Neanderthal: This race of brutish sub-humans are sometimes known to leave their caves and mix with other races. They have no ability at finding secret doors, but have a natural resistance to magic, gaining +2 on saving throws.

Thursday, 16 August 2012

Just ordered...

James Raggi's latest. Very much looking forward to reading and running them. In fact a future campaign I'm currently contemplating sounds like it'll be the perfect setting for the Monolith.

I wish Death Frost Doom was available in print still :(

Thursday, 9 August 2012

Advanced Labyrinth Lord: Equalising Humans

It's an old conundrum of AD&D: the balance of humans vs demi-humans. If you look at a mixture of 1st level characters of various race/class combinations, the demi-humans are clearly way more powerful with their infravision, huge saving throw bonuses, and the ability to potentially have the complete abilities of up to three classes. All these things give them an enormous advantage compared to their full-human brethren. In a dangerous old-school campaign, 1st level demi-humans are way more likely to make it to 2nd level -- that's the fact.

And what do humans get as a balance? No level limits.

So that's the traditional state of play. Now, in my experience this is not a balanced situation, not at all. The problem lies in the fact that no campaign I've ever played or run has reached the levels of experience where demi-human level limits kick in. And I think this is a common experience. (This is with the exception perhaps of long campaigns when I was a kid, but then we were playing BECMI, not AD&D, so it an wasn't issue.) Thus, players of demi-humans basically get all this cool stuff "for free" as it were, leaving their human comrades feeling a little under-par.

I have to say at this juncture that I don't care about balance purely for its own sake, in mechanical terms (for therein lies the road to 4e). The only reason I'm drawn to consider this is my observations of how players of "lesser races" (i.e. humans) feel overwhelmed by their "do anything, +4 on saves, see in the dark, oh and by the way I speak 7 languages" counterparts.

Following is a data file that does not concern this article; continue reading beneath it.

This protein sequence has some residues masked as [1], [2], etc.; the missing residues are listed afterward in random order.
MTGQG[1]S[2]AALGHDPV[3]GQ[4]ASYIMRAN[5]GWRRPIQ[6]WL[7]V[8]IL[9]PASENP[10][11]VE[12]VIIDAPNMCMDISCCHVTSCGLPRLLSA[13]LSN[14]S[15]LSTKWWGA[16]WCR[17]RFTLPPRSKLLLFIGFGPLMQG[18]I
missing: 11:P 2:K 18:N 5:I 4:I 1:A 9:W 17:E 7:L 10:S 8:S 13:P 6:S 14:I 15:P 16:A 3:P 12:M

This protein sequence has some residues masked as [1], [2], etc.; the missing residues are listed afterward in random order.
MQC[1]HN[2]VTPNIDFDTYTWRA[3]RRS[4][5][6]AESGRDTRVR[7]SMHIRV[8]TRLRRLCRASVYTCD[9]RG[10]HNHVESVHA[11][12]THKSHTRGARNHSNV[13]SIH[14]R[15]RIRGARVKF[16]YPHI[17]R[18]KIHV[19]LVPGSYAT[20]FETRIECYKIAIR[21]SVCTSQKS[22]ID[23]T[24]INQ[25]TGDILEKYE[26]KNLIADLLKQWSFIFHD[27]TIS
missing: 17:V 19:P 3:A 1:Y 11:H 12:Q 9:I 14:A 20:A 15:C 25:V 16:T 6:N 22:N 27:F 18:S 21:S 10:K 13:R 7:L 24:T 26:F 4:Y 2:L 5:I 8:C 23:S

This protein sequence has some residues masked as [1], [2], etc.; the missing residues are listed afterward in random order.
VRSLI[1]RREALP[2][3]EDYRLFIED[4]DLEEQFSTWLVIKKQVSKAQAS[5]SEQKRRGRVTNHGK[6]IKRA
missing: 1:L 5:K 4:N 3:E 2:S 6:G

A novel remedy to the situation came to my mind the other day, which I shall describe.

1. Remove Limits
No level limits for demi-humans. Gone. They're rarely relevant anyway, and do nothing to create a sense of balance. Limits of class by race could also optionally be removed, if you want to go all the way.

2. Remove Some Benefits
Firstly multi-classing. As I've discussed before, that's the real killer for me, resulting in characters who can "do anything" -- honestly, who needs a thief when you have a multi-classed magic-user / thief at hand?

As a second reduction in demi-human power I'd suggest the removal of infravision from all playable races. It seems like only a minor perk on the face of it, but in practice is extremely useful (depending on how lenient the DM's interpretation of its precision is). I just find it more atmospheric when PCs are venturing into dark places with naught but a feebly flickering flame to guide them.

3. Boost Humans
In order to make humans attractive, all that remains is to give them a few perks in the same order of magnitude as the demi-human racial abilities (things like the dwarven stonework abilities, extra languages, saving throw bonuses, etc).

Here's what I thought of, though of course many other things would be possible.

  • +1 to any two attributes (player's choice).
  • No attribute limits (min 3 / max 18 for all scores).
And then, to mimic the traditional idea that humans are "more flexible" (odd that they were the ones who couldn't multi-class...), how about giving them the choice of some small bits and pieces of other class' abilities. Choose one of the following:
  • Use any weapon without penalty. (Magic-users only.)
  • Wear one better armour than usually allowed. (Thieves or magic-users only.)
  • One thief skill which advances with level. (Non-thieves only.)
  • Ability to cast one 1st level magic-user spell, chosen at random from the list in LL. (Non-magic-users only.)
  • Ability to cast one 1st level clerical spell, chosen at random from the list in LL. (Non-clerics only.)
  • Turn undead once a day as a cleric of equal level. (Non-clerics only.)
  • +4 to one saving throw (player's choice).
I reckon that should roughly equalise the field.